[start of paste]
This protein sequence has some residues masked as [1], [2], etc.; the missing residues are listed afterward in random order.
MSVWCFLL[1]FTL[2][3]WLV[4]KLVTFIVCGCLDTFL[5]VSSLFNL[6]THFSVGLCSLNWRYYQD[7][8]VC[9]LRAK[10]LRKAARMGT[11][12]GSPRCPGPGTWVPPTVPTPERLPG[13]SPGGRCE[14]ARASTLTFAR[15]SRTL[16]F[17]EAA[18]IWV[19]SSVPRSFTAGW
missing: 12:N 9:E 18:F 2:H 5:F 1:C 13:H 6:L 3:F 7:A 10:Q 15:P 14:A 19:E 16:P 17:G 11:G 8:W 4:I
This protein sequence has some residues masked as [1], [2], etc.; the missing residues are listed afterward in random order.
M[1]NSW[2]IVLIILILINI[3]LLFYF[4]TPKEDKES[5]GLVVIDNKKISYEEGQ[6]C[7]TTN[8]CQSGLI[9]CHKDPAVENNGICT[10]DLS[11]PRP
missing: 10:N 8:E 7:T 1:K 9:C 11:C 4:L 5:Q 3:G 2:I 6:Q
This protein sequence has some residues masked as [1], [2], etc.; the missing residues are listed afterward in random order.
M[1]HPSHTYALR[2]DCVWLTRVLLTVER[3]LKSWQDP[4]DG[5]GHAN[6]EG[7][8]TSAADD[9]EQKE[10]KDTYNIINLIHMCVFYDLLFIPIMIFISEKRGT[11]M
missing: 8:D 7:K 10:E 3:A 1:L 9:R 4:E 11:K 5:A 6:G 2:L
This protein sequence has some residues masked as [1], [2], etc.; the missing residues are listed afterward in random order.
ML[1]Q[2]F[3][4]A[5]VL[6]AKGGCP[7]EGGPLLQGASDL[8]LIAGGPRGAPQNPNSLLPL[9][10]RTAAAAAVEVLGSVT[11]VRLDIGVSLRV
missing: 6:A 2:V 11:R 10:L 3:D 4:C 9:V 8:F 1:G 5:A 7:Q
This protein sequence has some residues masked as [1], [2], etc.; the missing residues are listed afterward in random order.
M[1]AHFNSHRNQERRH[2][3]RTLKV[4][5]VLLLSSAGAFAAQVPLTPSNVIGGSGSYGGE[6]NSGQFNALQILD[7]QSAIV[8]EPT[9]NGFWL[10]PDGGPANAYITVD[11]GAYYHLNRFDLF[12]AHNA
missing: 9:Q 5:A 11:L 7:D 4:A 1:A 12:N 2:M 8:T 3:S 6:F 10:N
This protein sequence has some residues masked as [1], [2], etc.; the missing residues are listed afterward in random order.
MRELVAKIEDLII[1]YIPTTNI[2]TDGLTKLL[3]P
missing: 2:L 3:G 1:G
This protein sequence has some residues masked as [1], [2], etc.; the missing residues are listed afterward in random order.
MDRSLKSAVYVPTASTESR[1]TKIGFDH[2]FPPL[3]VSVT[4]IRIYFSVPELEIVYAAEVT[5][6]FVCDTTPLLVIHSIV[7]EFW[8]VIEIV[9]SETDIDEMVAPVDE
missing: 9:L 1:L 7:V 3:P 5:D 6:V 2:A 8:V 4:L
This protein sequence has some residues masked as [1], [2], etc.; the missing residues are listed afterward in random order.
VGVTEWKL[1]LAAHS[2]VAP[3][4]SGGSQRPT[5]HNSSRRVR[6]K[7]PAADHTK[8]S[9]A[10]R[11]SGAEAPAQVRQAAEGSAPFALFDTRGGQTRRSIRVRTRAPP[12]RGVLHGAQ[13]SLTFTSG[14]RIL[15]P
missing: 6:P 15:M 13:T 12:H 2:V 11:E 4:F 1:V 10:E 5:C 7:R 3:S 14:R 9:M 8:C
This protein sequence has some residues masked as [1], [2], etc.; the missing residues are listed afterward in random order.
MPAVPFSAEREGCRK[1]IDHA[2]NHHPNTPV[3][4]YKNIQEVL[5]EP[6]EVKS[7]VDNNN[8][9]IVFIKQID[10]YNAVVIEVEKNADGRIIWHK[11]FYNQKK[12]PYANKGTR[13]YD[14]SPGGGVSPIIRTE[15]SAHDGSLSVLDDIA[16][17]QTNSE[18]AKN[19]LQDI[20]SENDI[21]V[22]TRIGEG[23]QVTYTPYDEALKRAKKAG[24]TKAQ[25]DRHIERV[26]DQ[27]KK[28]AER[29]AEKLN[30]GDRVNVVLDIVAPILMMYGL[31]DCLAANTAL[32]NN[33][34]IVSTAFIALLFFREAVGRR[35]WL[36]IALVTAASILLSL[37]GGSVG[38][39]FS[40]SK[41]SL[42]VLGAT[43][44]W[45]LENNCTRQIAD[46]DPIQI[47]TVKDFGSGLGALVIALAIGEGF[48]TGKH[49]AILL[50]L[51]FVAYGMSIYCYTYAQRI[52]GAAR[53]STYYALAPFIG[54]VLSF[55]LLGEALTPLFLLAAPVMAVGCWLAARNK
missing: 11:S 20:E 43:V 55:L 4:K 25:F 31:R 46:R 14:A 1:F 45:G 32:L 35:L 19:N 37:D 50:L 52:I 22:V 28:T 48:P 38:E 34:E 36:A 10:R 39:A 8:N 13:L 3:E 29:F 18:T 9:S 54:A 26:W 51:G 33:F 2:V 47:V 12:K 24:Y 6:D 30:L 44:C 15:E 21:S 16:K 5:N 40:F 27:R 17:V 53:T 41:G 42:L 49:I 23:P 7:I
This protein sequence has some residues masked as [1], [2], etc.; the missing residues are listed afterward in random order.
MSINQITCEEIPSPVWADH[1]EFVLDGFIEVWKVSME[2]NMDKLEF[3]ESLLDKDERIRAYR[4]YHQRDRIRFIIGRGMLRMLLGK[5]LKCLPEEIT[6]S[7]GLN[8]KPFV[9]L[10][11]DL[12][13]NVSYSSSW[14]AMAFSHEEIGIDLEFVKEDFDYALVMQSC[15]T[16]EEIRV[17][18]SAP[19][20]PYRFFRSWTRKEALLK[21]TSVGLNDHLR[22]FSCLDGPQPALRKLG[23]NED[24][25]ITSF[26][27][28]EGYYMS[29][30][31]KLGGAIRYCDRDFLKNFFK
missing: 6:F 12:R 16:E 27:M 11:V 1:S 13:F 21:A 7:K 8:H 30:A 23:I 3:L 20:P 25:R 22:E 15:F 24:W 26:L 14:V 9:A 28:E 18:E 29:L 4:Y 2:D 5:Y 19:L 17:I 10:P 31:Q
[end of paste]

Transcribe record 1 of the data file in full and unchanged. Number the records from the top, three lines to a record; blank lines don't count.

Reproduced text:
This protein sequence has some residues masked as [1], [2], etc.; the missing residues are listed afterward in random order.
MSVWCFLL[1]FTL[2][3]WLV[4]KLVTFIVCGCLDTFL[5]VSSLFNL[6]THFSVGLCSLNWRYYQD[7][8]VC[9]LRAK[10]LRKAARMGT[11][12]GSPRCPGPGTWVPPTVPTPERLPG[13]SPGGRCE[14]ARASTLTFAR[15]SRTL[16]F[17]EAA[18]IWV[19]SSVPRSFTAGW
missing: 12:N 9:E 18:F 2:H 5:F 1:C 13:H 6:L 3:F 7:A 10:Q 15:P 14:A 19:E 16:P 17:G 11:G 8:W 4:I